After teaching about iOS photography and art apps for over two years, I have encountered a community of like-minded “App Whores” (as they are called within some forums) who love to pick up new apps. These people want to know: is the new app fun? Powerful? Is it easy to use, or can you barely determine how to load or save images? Does it reduce resolution upon saving?
I love to get right in there and find out about new apps. I usually don’t write about them, though, unless they are limited in scope. I prefer to give my readers an in-depth look at an app and its capabilities. But this week’s app, Enlight (by Lightricks, makers of Facetune), has generated so much buzz and so many questions that I thought it might be valuable to take a quick overview.
Let’s get one concern out of the way immediately. Enlight is only available for the iPhone, not on the iPad. This does not mean that you can download the iPhone version on your iPad and use it at “2X” size as you are able with so many other apps. This app is actually disabled from running at all on the iPad. This seems to be a new trick of the App Store, and it is not a trick that is appreciated. Some of us find it extremely difficult to use the smaller screen of the iPhone for editing, and need our apps to run on the iPad. Lightricks have passed the word around that an iPad version on the way; it seems to be poised to be a separate app (like Facetune), with a separate price tag.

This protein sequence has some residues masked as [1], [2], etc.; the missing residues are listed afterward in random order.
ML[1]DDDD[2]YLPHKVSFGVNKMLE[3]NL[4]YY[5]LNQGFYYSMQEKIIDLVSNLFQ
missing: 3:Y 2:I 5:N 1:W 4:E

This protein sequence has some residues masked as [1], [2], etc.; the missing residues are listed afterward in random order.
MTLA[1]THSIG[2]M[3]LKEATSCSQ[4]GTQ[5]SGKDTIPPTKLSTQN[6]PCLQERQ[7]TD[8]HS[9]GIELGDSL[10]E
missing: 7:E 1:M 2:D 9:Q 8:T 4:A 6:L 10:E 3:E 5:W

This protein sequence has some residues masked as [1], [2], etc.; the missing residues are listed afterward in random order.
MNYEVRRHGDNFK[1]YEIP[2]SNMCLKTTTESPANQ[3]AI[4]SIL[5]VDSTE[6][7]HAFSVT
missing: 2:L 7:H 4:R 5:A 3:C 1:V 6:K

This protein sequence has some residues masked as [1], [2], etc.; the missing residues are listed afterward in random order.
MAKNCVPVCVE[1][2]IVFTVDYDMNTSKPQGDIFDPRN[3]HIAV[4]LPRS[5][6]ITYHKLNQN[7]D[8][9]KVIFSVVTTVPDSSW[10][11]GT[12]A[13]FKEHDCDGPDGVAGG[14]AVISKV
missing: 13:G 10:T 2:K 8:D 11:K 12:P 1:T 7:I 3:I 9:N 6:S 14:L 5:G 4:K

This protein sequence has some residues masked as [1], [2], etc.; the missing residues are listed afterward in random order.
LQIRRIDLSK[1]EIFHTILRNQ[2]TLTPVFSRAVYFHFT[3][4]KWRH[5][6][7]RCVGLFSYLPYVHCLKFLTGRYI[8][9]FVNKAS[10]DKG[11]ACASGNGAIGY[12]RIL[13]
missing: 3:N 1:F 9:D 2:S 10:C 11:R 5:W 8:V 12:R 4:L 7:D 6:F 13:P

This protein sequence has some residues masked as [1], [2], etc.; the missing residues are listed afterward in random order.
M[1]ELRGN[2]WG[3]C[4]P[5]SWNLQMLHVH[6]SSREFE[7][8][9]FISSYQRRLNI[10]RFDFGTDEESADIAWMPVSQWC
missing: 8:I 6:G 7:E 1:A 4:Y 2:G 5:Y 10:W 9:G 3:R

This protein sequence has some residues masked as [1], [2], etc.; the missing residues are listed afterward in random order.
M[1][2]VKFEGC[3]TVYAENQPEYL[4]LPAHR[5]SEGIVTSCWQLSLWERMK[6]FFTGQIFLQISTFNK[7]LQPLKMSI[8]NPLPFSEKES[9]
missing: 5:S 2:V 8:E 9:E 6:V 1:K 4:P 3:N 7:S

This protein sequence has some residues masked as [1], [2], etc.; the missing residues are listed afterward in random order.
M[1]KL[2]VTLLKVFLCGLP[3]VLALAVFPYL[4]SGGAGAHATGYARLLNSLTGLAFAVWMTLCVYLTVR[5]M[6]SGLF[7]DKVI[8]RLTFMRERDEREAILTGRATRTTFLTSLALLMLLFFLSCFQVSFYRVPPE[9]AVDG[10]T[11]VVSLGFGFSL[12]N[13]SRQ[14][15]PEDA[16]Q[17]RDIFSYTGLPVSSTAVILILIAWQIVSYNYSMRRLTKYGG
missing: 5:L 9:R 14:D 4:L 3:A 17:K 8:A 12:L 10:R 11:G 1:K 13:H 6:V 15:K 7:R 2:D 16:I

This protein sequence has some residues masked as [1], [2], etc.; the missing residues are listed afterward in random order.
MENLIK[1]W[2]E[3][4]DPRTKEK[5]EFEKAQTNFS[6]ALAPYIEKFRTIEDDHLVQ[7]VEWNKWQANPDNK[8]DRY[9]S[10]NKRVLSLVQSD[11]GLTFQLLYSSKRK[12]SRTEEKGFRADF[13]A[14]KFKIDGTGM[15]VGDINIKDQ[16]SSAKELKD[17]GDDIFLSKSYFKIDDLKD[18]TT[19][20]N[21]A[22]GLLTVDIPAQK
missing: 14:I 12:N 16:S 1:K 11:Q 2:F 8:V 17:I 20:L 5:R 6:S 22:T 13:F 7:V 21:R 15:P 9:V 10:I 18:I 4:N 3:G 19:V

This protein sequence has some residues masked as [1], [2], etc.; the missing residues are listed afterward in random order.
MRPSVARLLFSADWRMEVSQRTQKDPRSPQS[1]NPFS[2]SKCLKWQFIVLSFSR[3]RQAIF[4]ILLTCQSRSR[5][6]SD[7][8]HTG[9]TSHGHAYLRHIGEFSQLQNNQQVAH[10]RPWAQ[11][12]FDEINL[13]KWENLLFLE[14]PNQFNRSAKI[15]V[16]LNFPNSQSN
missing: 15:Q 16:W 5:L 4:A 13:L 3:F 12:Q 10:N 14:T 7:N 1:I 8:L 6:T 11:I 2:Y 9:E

Which brings us to the second question about Enlight: price. The “special” price for the launch of Enlight is $3.99/£2.99. That is double the price of most apps, and since it’s an introductory price, it will probably go up. Four dollars is not much in the grand scheme of things – but we have gotten used to apps priced at half that rate, so it seems higher than it actually is. The user is therefore immediately put into the position of declaring, “This had better be really good if I’m going to spend twice as much!”
Is it really good? Let’s take a look.